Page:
Interview Research: Speed It Up with Two Google Tricks

You know that company research benefits your job search and career in many ways. For instance, when you research the company you’re about to interview with, you:

  • Look more prepared in your interviews.
  • Ask more intelligent questions in your interviews.
  • Might find out they’re not the company for you. Then you won’t waste anyone’s time with unnecessary meetings, and you won’t stain your resume by job hopping.

The Biggest Downside to Company Research – Time

You understand the benefits, but sometimes you simply don’t have the time to do company research. In a perfect world, you would assemble a full dossier on the organization, its industry, its products, its recent financial performance, its executives, etc.

In the real world, your current boss needs you to finish a report, you want to go to the gym, your daughter needs cupcakes for a school thing, and your spouse is out of town. Plus, you have a sneaking suspicion that you’ll think on your feet better in your interview if you get more than four hours of sleep.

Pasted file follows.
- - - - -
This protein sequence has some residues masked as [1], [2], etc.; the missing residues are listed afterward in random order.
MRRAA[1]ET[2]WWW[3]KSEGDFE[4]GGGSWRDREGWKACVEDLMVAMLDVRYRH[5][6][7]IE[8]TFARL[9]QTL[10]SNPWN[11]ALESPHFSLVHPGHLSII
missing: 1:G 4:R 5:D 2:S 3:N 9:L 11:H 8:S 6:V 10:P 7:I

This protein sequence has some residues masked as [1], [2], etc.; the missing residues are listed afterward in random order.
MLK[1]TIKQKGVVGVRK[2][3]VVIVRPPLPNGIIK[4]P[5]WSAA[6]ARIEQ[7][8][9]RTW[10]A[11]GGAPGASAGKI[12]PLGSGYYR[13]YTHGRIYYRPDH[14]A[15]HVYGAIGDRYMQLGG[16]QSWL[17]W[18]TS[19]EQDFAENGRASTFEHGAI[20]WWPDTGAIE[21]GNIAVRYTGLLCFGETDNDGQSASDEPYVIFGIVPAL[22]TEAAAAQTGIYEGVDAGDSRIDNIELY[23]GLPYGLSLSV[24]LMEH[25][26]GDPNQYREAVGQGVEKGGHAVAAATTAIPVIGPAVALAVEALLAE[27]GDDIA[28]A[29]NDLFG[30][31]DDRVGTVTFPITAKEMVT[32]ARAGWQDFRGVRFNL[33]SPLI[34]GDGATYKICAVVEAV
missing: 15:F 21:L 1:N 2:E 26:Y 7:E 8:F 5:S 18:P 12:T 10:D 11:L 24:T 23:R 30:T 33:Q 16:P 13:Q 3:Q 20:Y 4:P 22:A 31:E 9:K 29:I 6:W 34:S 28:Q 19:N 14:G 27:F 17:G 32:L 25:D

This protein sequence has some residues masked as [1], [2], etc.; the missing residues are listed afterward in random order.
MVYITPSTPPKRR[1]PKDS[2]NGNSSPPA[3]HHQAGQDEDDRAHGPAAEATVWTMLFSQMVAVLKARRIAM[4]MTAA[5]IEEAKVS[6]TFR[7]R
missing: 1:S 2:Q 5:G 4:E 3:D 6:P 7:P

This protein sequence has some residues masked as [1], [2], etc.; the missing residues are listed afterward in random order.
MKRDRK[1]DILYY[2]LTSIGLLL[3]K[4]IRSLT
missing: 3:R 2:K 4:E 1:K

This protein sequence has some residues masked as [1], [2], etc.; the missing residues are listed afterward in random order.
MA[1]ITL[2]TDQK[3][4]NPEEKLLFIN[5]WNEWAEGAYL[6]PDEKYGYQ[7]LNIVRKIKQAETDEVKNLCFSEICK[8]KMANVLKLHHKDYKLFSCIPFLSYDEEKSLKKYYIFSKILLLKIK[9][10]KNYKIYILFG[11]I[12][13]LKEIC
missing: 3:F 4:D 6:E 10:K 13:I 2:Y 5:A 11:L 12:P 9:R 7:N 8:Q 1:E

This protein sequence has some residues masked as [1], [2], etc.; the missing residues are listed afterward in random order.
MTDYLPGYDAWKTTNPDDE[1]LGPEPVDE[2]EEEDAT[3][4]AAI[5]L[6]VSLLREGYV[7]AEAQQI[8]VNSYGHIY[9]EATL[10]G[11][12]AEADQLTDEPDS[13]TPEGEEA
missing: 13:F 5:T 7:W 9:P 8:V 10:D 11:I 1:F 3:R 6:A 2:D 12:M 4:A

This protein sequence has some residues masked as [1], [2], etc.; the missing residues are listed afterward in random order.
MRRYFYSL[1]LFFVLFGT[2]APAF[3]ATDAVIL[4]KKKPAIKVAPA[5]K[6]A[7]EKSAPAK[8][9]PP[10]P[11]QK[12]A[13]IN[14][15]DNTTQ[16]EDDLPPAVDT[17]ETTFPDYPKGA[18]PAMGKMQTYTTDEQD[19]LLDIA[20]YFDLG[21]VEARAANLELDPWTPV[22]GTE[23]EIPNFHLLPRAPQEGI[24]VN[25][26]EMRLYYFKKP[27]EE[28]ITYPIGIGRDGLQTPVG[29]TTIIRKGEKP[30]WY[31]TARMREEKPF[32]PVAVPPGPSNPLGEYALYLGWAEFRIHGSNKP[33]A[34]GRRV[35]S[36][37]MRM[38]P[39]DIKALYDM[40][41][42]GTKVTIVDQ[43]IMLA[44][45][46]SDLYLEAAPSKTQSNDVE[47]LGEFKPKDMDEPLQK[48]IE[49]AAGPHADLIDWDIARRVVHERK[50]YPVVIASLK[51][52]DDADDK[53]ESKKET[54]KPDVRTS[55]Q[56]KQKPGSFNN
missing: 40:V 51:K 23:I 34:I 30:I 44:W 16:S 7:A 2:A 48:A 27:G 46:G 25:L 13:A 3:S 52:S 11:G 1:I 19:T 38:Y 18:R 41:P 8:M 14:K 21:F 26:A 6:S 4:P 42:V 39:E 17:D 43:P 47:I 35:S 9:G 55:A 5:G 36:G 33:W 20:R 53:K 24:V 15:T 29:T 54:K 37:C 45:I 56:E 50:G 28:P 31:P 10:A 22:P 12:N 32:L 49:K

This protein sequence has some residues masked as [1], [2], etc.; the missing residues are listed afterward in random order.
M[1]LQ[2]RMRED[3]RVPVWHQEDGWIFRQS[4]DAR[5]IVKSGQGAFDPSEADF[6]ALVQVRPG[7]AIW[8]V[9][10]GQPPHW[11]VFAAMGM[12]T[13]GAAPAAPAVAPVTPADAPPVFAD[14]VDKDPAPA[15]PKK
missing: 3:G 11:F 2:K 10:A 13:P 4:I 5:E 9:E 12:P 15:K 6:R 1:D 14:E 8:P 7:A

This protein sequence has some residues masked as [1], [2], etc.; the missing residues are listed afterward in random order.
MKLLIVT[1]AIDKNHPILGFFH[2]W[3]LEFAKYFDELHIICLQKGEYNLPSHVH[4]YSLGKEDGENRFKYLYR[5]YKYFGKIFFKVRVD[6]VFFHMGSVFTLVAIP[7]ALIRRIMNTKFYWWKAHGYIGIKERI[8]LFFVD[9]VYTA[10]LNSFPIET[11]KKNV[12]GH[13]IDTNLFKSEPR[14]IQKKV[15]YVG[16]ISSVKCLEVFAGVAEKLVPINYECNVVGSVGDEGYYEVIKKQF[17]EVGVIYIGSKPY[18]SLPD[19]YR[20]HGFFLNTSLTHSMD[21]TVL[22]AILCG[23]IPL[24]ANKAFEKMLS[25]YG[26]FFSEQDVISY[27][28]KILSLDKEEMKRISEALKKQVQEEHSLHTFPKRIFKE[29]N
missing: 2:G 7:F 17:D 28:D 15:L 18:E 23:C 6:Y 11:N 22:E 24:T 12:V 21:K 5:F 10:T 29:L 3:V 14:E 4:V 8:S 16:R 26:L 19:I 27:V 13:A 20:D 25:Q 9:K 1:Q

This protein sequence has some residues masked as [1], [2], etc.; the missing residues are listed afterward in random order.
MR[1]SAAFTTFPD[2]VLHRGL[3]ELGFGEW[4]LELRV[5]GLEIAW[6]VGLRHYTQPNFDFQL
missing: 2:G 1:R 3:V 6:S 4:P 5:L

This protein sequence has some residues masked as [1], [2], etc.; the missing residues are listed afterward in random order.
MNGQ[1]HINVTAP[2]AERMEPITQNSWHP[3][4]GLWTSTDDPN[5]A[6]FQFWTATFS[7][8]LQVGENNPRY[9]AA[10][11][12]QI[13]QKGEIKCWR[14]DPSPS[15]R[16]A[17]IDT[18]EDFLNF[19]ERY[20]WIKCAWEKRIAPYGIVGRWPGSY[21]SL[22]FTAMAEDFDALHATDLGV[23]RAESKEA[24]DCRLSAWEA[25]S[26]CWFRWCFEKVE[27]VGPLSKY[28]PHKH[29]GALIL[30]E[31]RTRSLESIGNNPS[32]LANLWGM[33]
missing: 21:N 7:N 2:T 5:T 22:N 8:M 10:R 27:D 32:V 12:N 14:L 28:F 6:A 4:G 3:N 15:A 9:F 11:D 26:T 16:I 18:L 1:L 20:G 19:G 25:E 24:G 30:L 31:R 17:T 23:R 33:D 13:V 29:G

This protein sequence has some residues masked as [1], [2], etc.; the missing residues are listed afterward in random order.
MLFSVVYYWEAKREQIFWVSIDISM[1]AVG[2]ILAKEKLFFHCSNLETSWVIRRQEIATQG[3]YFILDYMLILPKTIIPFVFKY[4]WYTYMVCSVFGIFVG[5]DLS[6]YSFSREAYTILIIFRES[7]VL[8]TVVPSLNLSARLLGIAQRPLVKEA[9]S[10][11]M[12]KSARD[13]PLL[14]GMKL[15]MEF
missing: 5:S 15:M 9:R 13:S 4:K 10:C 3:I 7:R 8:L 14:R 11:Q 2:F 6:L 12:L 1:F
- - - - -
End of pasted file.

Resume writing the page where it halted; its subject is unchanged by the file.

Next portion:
Two Google Tricks to Speed Up Your Company Research

Beyond using Upwork (not an affiliate) to hire an MBA student to do your research, there are a couple of Google tricks that will help you get relevant search results fast. Here’s what you can do:

  1. Type the company’s name into your search bar (example: Electronic Arts).
  2. Click on “News.”
  3. Click on “Search Tools.”
  4. Click on “Recent.”
  5. Select a preset or custom date horizon. The more recent and smaller the period, the more you will learn about what’s going on with the company right now – and the fewer results you will have to scan/read.

Like this:

Google Tricks

It’s Not Perfect, But You Don’t Have to Be Perfect to Impress

While this isn’t thorough company research, you will be able to use what you read in your interviews. When you do this, you will look more curious and more prepared than almost every other candidate. Why? Because sadly, very few candidates do any research at all – even for C-level jobs.

I write executive resumes and LinkedIn profiles. Save time. Get hired. Email me at for more information.

Photo: Fotolia/AZP Worldwide

Featured by: SmartBrief.

Updated September 2016

Comments 4

  1. This! I always find time to do any kind of research AND use it in the interview process. First, for my sake, to make sure I fit in this culture and can work in an org that does what it does … Secondly, to be able to ask and answer with some knowledge. This is a great way to at least get some info to do just that.

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